Configuring Hyper-V Remote Management

 

The script will now execute and if all goes well, you should get about the same result as the image below. Note that you’ll get a warning because we’re not running the script under Windows 8.1 or Windows Server 2012 R2, and that’s just about it. In the end you get the message that the user was added to Hyper-V Administrators. And this is all on the server side. Let’s move on to the client side.

Configuring Hyper-V Remote Management

 

Configuring the Hyper-V Client

Once again, plug the thumb drive containing the script to the machine you’ll be using as the Hyper-V management client. Open an administrator command prompt and place yourself at the root of the thumb drive. In my case, I’ve downloaded the script to the C: drive of my computer and I’ll be running it from there.

Before executing the script we need to add to the client the credentials that will be used to manage the Hyper-V server. To do that type the below (remember that my user is vmadmin. change it accordingly to your configuration):

cmdkey /add:srvhyperv01 /user:vmadmin /pass

You’ll be prompted for the password. After entering it the credentials should be added successfully, as shown below.

Configuring Hyper-V Remote Management

 

The next thing to do, because both computers are in a workgroup, is to allow DCOM anonymous logon remote access. To do that we will using the script. Type the following at the client computer and press enter.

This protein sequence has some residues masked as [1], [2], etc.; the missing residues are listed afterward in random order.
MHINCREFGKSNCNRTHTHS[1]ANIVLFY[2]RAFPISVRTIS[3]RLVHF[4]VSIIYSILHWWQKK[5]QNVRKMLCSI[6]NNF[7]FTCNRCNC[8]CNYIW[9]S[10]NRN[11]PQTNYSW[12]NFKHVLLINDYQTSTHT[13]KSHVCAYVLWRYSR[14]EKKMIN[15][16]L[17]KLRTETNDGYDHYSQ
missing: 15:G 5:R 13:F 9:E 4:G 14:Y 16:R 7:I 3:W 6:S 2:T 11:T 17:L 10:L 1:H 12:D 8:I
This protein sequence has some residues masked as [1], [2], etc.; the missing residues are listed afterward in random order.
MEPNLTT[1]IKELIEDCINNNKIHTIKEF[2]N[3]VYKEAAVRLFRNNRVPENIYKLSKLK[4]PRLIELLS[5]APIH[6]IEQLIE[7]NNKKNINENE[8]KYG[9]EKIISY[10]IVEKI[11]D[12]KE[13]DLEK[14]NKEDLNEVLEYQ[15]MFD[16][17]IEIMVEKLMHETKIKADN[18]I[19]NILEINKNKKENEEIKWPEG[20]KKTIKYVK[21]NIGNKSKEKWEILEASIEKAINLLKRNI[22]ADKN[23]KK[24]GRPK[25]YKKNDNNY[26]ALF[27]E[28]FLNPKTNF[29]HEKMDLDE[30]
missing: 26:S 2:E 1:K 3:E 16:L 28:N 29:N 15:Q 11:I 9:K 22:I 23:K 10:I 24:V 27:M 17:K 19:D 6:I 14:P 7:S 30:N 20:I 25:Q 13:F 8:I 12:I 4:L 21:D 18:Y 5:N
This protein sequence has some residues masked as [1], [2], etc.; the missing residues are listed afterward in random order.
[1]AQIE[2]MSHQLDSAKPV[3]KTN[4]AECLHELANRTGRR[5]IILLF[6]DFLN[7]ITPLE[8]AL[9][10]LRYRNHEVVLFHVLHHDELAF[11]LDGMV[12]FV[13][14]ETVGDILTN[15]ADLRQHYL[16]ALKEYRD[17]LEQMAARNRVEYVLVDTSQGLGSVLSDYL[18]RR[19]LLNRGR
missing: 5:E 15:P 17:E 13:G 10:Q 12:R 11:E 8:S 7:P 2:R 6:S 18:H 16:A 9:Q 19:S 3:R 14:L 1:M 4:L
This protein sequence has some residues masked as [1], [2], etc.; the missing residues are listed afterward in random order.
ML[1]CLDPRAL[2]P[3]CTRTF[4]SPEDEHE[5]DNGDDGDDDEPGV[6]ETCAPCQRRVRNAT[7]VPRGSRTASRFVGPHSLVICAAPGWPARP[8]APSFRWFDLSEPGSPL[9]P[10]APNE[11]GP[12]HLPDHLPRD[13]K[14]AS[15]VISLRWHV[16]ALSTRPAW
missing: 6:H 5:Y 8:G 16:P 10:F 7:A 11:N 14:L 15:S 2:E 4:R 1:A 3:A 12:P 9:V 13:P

cscript hvremote.wsf /anondcom:grant /override

The result should be as following:

Configuring Hyper-V Remote Management

 

Now it’s time to configure WinRM and add the Hyper-V server to the list of WinRM trusted hosts. For that type winrm quickconfig and press enter. Press “y” at the below message:

Configuring Hyper-V Remote Management

 

And “y” again at the next message:

Configuring Hyper-V Remote Management

 

Now that the WinRM service is configured, add the server to the TrustedHosts list. For that type the following:

winrm set winrm/config/client @{TrustedHosts=”[HyperVServerName]“}

The output should be as follow:

Configuring Hyper-V Remote Management

 

And that should be all! Let’s try to connect to the Hyper-V remote management console. Open the Hyper-V management console and try to connect. Right-click on “Hyper-V Manager” and select “Connect to Server”. Insert the server name and press OK.

Configuring Hyper-V Remote Management

 

Et voilá! We are now connected to the Hyper-V server! We are able to see the already created VMs as we also have full access to the menus!

Configuring Hyper-V Remote Management

 

References:

https://www.youtube.com/watch?v=53xFqRaqSno

https://code.msdn.microsoft.com/windowsdesktop/Hyper-V-Remote-Management-26d127c6

https://technet.microsoft.com/en-us/library/ff700227.aspx

 

As always, if you found this article useful, share it with your friends.

If you have any questions or suggestions, please leave your comment.

And… Thank you for reading!